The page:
Today, my Friday Fright Feature is the dark fiction anthology Dark Tales of Lost Civilizations.
Description (from Goodreads):
Darkness exists everywhere, and in no place greater than those where spirits and curses still reside. Tread not lightly on ancient lands that have been discovered by this collection of intrepid authors. In DARK TALES OF LOST CIVILIZATIONS, you will unearth an anthology of twenty-five previously unpublished horror and speculative fiction stories, relating to aspects of civilizations that are crumbling, forgotten, rediscovered, or perhaps merely spoken about in great and fearful whispers. What is it that lures explorers to distant lands where none have returned? Where is Genghis Khan buried? What happened to Atlantis? Who will displace mankind on Earth? What laments have the Witches of Oz? Answers to these mysteries and other tales are presented within this critically acclaimed anthology featuring such authors as David Tallerman, Jamie Lackey, Folly Blaine, A.J. French, Joe R. Lansdale, and many more.
I knew of the anthology Dark Tales of Lost Civilizations and was familiar with the concept before being approached to read it, but nothing quite tops the feeling of when you go into an anthology not knowing what to expect, and you come out with stories that are fantastic, each one containing new wonders you didn’t know you would find. There are stories collected in this volume that will appeal to sci-fi readers, stories that will appeal to fantasy readers, stories that will appeal more to horror readers–in fact, some of the stories are so good that they will appeal to readers of all three genres even if they have a slight tendency or lean toward one most of the time.
Editor Eric J. Guignard, also a genre writer, has selected some truly astonishing tales to be included in these pages, and although there are a few big names, notably Joe R. Lansdale, most of the offerings are from emerging writers who are relative unknowns, but the combined talent that jumps off the page makes this an anthology you can’t afford not to read.
After a thoughtful introduction, we launch into the first dark tale, “Angel of Destruction” by Cynthia D. Witherspoon. Set in the crumbling Assyrian empire, a princess whose husband, fathers, and brothers are all dead awaits the barbarians that will surely come to take her away and plans to fight them. Her servant is more than meets the eye, though, and soon sheds her old hag-like appearance to reveal a new, more youthful one, asking the princess to join her god and not the god of the Assyrians. Although I had a pretty good idea who the mysterious woman-servant Arbella really was, it’s still an entertaining tale of a choice that the princess makes for herself, not for her empire, not guided by her father or brothers or husband or any man telling her what to do. It’s a memorable tale that sets a nice tone for the rest of the anthology.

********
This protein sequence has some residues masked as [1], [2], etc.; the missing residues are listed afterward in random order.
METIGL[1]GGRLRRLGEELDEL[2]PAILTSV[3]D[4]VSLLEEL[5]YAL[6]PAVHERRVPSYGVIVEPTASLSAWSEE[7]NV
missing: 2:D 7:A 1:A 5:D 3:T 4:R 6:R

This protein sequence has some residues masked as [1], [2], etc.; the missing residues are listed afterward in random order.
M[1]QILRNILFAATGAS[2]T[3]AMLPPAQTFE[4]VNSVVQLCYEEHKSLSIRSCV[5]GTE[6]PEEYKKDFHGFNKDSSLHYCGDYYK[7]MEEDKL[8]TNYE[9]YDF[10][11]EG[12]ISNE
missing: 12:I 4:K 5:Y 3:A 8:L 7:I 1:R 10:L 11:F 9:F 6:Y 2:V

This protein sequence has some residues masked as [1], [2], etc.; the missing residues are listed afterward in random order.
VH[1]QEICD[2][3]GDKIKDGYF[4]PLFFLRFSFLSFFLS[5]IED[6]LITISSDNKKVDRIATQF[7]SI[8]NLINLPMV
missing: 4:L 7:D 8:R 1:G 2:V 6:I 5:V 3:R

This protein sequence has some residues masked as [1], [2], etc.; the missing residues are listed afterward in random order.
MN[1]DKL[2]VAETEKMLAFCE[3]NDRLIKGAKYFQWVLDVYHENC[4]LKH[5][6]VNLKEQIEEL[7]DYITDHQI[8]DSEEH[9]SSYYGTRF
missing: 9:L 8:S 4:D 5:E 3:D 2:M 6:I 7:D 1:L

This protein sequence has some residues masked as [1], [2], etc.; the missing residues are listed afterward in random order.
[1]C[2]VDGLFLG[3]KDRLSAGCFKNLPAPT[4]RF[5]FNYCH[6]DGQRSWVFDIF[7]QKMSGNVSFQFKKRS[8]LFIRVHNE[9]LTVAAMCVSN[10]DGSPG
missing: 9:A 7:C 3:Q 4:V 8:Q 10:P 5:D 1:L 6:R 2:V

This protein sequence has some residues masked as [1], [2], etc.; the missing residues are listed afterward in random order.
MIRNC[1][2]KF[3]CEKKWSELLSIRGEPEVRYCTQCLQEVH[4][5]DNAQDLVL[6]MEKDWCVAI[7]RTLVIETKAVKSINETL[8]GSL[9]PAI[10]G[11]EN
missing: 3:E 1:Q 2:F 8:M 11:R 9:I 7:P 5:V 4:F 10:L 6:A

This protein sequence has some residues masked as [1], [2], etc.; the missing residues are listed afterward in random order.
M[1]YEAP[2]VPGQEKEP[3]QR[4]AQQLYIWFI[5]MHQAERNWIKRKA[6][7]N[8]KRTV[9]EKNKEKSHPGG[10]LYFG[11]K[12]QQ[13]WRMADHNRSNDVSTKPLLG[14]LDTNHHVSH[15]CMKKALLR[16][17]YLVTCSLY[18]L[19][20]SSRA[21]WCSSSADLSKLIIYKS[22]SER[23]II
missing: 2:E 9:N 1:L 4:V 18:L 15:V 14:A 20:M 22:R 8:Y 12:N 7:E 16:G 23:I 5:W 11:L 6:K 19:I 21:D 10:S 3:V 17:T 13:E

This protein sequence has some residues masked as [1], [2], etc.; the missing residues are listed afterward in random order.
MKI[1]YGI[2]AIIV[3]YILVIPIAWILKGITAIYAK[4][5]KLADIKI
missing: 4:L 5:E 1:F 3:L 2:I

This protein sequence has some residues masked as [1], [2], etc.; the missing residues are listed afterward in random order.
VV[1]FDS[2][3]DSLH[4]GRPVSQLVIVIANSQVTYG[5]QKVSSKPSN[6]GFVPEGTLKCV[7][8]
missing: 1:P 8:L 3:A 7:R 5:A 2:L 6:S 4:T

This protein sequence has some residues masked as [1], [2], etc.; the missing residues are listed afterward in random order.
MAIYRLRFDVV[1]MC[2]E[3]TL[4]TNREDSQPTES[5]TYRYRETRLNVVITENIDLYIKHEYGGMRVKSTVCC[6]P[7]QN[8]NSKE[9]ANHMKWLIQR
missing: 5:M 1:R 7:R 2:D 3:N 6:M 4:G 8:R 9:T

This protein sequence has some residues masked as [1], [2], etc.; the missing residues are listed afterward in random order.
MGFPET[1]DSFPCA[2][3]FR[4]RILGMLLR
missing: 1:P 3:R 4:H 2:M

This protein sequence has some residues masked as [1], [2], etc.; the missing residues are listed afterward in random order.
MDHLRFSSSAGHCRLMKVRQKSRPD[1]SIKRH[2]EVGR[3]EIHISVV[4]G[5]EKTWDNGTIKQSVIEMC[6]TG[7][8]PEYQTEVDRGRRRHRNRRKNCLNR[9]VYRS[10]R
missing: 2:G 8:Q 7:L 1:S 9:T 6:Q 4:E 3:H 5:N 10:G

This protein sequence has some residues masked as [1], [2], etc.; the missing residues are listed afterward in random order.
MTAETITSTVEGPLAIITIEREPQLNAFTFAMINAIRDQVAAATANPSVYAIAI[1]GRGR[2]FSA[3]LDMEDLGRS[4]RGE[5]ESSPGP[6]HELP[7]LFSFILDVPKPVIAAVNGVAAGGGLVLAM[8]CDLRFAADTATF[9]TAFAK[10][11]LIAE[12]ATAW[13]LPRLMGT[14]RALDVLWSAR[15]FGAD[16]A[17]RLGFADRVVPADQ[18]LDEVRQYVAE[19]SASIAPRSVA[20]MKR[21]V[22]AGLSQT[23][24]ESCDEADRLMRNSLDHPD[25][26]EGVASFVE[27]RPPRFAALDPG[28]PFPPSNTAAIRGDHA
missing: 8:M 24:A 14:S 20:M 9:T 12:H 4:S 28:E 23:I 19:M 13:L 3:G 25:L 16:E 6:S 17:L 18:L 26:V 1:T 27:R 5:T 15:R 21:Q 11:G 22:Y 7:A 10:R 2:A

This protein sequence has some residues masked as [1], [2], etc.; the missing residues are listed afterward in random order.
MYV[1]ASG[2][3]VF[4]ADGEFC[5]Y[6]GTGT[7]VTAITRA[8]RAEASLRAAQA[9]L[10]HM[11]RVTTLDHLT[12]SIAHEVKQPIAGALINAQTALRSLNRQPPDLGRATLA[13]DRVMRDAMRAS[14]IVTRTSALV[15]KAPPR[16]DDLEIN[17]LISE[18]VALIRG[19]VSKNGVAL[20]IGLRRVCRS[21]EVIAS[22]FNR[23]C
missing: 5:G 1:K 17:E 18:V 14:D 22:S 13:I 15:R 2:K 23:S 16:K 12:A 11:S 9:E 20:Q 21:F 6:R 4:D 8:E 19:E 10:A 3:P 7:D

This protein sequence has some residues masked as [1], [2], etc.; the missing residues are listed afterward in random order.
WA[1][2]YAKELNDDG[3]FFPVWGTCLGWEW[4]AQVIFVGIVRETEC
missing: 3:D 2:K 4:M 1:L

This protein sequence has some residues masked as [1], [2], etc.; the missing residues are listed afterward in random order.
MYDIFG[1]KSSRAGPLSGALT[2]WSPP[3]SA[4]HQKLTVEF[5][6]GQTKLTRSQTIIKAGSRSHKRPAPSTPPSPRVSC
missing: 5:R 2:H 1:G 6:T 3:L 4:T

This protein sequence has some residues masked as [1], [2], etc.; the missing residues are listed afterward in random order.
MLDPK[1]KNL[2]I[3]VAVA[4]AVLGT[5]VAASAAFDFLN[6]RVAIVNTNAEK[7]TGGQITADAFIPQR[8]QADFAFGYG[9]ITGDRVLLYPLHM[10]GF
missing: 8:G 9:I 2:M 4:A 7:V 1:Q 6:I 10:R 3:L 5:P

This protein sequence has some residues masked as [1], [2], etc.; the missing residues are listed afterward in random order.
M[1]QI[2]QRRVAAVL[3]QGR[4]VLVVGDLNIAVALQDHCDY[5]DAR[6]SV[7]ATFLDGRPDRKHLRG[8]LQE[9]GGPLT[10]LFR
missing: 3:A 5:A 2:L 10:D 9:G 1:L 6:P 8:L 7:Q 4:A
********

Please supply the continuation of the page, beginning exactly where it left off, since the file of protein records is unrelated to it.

In “The Door Beyond the Water” by David Tallerman, a shaman, Cha Ne, sees in a dream that a mysterious man is coming, and questions his spirit guide for more information. The new arrival, Montague Evans, is a white man who will arrive before the third moon. There are dual points of view, those of Montague and Cha Ne, that alternate, which lends a wider scope to the story. Cha Ne also has a novice, Cha Poc, who gets sick every time he has a journey through dreams, but Cha Ne has to make a decidedly more arduous journey that will take him to a surprising place.
Next up is “To Run a Stick Through a Fish” by Mark Lee Pearson, which is about a Japanese girl, Izanami, named after the divine mother of the Ainu race, who, legend has it, was the product of a union between a goddess and a dog. After her grandfather teaches her how to summon rain, the villagers start getting spooked by her, and an interesting ending follows. One of the other strong points of this anthology was the diversity of races and cultures highlighted within the stories, which is always important in an anthology of this scope. Far too often anthologies face a danger of being too content to stick predominantly to one era or culture, especially according to the editor’s preferences, which can lead to an unbalanced product, or just too much of the same so the reader feels like he or she has already read many of the stories if they’re too similar.